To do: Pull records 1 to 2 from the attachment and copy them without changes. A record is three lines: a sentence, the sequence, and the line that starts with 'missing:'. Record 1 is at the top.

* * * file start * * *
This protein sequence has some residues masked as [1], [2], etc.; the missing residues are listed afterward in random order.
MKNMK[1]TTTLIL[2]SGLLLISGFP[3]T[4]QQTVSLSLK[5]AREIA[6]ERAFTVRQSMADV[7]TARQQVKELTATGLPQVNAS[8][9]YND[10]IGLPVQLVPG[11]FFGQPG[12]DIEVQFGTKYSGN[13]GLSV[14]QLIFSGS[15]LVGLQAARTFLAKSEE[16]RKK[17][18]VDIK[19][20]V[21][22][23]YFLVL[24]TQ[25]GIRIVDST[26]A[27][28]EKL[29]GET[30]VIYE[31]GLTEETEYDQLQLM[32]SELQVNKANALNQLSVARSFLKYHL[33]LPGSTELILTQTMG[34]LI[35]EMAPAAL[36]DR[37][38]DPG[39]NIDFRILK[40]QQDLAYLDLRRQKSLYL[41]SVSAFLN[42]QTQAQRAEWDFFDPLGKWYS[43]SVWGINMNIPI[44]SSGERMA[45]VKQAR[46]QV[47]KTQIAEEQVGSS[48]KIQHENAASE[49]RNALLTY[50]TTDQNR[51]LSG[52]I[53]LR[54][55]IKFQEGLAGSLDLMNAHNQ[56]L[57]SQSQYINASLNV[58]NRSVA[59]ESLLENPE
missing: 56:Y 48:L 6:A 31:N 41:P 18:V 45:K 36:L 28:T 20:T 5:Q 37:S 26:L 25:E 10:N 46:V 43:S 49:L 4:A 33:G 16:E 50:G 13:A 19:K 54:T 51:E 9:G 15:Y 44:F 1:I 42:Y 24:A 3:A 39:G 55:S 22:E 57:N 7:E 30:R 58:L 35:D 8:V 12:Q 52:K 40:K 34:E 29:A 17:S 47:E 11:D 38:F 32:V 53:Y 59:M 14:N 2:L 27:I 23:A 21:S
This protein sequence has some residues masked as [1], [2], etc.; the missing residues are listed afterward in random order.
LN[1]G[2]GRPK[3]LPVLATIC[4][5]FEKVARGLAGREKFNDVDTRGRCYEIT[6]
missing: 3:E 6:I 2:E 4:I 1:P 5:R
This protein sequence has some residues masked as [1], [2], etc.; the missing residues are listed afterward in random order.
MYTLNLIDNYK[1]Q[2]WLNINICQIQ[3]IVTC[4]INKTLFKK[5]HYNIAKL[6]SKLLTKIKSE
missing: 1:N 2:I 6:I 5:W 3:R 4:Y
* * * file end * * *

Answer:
This protein sequence has some residues masked as [1], [2], etc.; the missing residues are listed afterward in random order.
MKNMK[1]TTTLIL[2]SGLLLISGFP[3]T[4]QQTVSLSLK[5]AREIA[6]ERAFTVRQSMADV[7]TARQQVKELTATGLPQVNAS[8][9]YND[10]IGLPVQLVPG[11]FFGQPG[12]DIEVQFGTKYSGN[13]GLSV[14]QLIFSGS[15]LVGLQAARTFLAKSEE[16]RKK[17][18]VDIK[19][20]V[21][22][23]YFLVL[24]TQ[25]GIRIVDST[26]A[27][28]EKL[29]GET[30]VIYE[31]GLTEETEYDQLQLM[32]SELQVNKANALNQLSVARSFLKYHL[33]LPGSTELILTQTMG[34]LI[35]EMAPAAL[36]DR[37][38]DPG[39]NIDFRILK[40]QQDLAYLDLRRQKSLYL[41]SVSAFLN[42]QTQAQRAEWDFFDPLGKWYS[43]SVWGINMNIPI[44]SSGERMA[45]VKQAR[46]QV[47]KTQIAEEQVGSS[48]KIQHENAASE[49]RNALLTY[50]TTDQNR[51]LSG[52]I[53]LR[54][55]IKFQEGLAGSLDLMNAHNQ[56]L[57]SQSQYINASLNV[58]NRSVA[59]ESLLENPE
missing: 56:Y 48:L 6:A 31:N 41:P 18:V 45:K 36:L 28:T 20:T 5:Q 37:S 26:L 25:E 10:N 46:V 43:S 49:L 4:A 33:G 16:E 50:G 13:A 19:K 54:T 51:E 9:G 15:Y 44:F 1:I 42:Y 24:A 3:A 39:G 55:S 22:E 57:N 7:E 30:R 58:L 35:D 8:V 12:Q 52:K 40:K 34:E 29:A 17:S 47:E 11:D 38:F 32:V 53:Y 59:M 14:N 2:L 27:I 23:A 21:S
This protein sequence has some residues masked as [1], [2], etc.; the missing residues are listed afterward in random order.
LN[1]G[2]GRPK[3]LPVLATIC[4][5]FEKVARGLAGREKFNDVDTRGRCYEIT[6]
missing: 3:E 6:I 2:E 4:I 1:P 5:R